2016: The Inconceivable Election

These days, dinner conversations with friends and family usually end up at one topic in particular: the presidential election. How can anyone vote for Donald Trump, they will ask, and then add How can we let Hillary Clinton become president? That’s true of both conservative and liberal dinner guests and relatives, by the way. Usually I beg off answering, telling them I’m off the clock, and how ’bout them Dodgers anyway, eh? Just a half-game out from the lead

The other day, though, a discussion with two friends about the need to choose between the only two candidates with any chance of winning led me to one particular analogy. Before we get to that, though, Michael Ramirez encapsulated the choice brilliantly in this editorial cartoon:


Basically, it feels as though we have two bitter chalices in front of us. The thought of choosing between them reminded me of a classic scene from a classic film, The Princess Bride, when Westley challenges Vizzini to a battle of wits to the death. In my column for The Week today, I reimagine the dialogue for the 2016 election:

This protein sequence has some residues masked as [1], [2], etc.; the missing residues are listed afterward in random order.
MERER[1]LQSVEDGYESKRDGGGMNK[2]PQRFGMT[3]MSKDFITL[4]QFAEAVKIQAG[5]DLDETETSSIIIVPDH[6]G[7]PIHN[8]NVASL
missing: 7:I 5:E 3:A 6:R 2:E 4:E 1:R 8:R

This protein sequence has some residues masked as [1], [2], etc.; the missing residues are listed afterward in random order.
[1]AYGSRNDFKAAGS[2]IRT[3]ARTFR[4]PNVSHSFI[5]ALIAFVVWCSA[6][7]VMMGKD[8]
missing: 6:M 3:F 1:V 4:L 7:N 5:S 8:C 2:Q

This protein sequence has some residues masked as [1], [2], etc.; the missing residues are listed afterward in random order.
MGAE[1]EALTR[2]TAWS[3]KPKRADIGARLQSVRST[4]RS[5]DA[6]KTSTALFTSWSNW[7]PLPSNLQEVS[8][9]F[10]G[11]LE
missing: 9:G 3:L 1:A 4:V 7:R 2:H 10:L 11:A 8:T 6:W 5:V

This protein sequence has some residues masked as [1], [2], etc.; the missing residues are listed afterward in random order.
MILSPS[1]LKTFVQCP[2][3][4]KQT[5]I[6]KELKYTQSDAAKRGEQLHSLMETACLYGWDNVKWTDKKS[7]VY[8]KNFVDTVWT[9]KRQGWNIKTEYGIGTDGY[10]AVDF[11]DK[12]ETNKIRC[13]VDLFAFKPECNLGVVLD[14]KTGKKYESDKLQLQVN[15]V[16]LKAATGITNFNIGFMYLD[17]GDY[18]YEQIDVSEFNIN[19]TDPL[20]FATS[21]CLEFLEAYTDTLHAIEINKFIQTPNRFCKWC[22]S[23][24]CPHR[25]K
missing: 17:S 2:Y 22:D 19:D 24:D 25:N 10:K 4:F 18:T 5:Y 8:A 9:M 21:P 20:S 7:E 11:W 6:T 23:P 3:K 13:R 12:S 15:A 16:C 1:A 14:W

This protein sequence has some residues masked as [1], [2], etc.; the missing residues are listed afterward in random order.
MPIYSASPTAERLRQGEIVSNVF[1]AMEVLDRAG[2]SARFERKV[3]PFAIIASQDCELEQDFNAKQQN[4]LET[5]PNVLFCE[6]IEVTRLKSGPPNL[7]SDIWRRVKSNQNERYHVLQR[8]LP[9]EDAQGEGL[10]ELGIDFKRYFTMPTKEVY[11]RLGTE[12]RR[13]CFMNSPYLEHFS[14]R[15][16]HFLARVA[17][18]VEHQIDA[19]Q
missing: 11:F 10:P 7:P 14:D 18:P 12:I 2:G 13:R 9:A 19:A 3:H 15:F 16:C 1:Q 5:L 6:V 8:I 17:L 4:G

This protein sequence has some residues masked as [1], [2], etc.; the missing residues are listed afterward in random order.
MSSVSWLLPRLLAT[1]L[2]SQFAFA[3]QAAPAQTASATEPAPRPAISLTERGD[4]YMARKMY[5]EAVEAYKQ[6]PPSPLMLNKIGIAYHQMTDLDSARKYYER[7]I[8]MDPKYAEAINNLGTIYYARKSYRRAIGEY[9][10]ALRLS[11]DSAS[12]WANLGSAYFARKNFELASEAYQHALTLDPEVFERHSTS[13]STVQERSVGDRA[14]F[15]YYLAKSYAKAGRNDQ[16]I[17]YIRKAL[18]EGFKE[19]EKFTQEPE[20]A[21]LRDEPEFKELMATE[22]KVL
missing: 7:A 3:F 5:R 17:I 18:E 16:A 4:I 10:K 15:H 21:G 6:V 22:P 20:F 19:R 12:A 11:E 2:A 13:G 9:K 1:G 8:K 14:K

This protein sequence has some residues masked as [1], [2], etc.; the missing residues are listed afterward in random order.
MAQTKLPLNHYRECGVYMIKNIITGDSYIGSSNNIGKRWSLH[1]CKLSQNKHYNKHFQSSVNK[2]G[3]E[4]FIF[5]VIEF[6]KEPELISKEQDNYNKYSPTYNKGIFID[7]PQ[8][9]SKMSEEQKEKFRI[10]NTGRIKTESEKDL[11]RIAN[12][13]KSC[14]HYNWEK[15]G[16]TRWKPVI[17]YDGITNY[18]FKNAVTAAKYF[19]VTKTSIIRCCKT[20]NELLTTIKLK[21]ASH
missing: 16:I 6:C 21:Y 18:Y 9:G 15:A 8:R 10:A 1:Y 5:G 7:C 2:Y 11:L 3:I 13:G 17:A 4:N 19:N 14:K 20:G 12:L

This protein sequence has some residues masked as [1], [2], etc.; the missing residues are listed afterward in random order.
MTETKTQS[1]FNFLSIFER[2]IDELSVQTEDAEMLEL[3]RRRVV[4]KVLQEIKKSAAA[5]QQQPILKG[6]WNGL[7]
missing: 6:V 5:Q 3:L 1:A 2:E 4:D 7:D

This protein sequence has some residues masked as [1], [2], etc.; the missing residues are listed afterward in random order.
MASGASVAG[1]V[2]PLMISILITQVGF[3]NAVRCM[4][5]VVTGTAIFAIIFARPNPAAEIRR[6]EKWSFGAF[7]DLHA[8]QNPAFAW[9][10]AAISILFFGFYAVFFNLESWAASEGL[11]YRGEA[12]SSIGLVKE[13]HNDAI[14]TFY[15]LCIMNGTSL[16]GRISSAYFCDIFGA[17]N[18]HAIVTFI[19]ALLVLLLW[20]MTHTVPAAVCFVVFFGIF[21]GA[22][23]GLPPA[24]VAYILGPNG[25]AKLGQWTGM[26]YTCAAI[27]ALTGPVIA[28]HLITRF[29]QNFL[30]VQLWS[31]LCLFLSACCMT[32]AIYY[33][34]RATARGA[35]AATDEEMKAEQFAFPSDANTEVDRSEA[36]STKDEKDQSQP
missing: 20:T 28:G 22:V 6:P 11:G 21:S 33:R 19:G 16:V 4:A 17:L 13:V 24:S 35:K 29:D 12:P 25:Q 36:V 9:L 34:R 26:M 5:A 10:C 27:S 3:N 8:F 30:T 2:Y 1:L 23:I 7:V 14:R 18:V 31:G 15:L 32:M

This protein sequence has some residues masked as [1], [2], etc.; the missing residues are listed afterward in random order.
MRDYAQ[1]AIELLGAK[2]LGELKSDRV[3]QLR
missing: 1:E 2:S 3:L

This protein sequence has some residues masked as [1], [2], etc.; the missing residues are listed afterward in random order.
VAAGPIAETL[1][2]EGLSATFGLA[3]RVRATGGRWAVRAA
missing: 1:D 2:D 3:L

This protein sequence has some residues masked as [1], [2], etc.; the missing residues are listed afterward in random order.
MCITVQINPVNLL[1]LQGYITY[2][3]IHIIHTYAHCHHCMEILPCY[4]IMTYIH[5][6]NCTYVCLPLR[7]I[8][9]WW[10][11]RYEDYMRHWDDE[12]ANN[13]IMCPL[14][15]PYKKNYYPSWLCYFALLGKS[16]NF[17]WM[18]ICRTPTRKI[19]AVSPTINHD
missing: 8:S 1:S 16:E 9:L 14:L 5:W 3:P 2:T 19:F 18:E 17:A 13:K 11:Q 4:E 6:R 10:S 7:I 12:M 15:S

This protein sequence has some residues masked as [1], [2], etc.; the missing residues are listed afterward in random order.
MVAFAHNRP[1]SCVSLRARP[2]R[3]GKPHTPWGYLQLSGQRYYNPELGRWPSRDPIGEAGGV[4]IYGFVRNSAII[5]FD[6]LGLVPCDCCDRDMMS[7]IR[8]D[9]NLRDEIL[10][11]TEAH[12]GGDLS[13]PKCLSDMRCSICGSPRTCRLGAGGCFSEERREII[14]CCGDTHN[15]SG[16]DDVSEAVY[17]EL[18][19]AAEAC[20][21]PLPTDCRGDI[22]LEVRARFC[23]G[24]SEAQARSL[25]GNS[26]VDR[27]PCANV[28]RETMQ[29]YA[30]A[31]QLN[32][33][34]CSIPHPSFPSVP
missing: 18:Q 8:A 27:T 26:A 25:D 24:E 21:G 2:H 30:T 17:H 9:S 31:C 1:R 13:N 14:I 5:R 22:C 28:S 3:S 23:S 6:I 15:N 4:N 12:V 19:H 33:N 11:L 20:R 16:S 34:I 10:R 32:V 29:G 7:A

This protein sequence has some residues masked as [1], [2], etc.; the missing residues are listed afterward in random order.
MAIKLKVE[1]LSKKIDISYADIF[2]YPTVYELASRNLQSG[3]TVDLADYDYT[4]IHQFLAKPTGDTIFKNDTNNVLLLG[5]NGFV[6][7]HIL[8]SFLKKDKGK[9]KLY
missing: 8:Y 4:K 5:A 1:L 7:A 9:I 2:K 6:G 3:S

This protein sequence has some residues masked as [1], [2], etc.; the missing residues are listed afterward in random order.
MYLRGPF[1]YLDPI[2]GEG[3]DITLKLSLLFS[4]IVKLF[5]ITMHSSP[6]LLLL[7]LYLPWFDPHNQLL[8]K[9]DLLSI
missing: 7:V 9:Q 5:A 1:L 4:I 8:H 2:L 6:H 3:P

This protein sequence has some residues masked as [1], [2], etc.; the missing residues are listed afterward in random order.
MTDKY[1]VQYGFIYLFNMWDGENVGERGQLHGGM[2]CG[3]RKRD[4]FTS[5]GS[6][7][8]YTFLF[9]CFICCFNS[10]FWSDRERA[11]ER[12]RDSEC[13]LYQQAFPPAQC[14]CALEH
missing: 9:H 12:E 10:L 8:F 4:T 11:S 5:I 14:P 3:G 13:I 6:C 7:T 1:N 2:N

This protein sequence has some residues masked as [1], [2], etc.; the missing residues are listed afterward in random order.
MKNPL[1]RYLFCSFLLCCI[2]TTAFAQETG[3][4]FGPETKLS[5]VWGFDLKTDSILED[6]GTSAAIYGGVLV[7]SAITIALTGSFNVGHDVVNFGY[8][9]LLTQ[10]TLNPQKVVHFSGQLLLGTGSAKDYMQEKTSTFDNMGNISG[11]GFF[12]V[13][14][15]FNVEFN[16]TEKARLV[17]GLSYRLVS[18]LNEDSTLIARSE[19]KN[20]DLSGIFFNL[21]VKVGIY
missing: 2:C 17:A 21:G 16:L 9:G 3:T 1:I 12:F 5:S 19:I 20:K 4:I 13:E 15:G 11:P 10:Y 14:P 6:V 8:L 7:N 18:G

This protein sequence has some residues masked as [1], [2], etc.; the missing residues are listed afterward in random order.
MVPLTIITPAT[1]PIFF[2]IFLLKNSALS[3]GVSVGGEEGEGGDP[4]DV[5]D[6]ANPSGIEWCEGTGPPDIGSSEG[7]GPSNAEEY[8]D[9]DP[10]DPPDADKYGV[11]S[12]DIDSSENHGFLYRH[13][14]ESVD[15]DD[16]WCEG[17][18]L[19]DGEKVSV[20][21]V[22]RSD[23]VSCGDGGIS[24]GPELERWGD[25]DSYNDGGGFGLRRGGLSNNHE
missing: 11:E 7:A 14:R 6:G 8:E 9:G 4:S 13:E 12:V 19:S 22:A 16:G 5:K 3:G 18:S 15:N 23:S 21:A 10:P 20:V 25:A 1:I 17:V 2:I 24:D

“The candidate in front of you has played a fool,” Vizzini declares, “and only a great fool would choose to partake of foolishness. So I clearly cannot choose the wine in front of you.”

“You’ve made your decision, then?” Westley replies.

“Not hardly,” Vizzini retorts. “Deadly choices come from corruption, and the other candidate corrupted her office of public trust, enriching herself and her family. She also started an air war in North Africa that allowed pirates and terrorists unfettered access to the Mediterranean,” Vizzini would add, “which is one of the classic blunders, as you know. One cannot trust such a candidate, as I do not trust you, so I clearly cannot choose the wine in front of me.”

“There are a couple of Dixie cups on the side,” Westley points out.

“There isn’t any wine in them.”

“True enough,” Westley admits. “But you’re just stalling now.”

“You’d like to think that, wouldn’t you?” Vizzini erupts. “One bested my Republican field, which means it’s exceptionally strong (at least when it was bottled), and you may be relying on its strength to put the iocane in front of you. The other bested the Socialist, which means it’s clever — and you may have been clever in putting the wine in front of me.”

How does it end? Let’s just say there’s a surprise or two for fans of the film. And probably none for the voters who have to choose between the two.

For those who have not seen the actual classic duel of wits, watch the whole film — what the heck is wrong with you? But enjoy this clip in the meantime: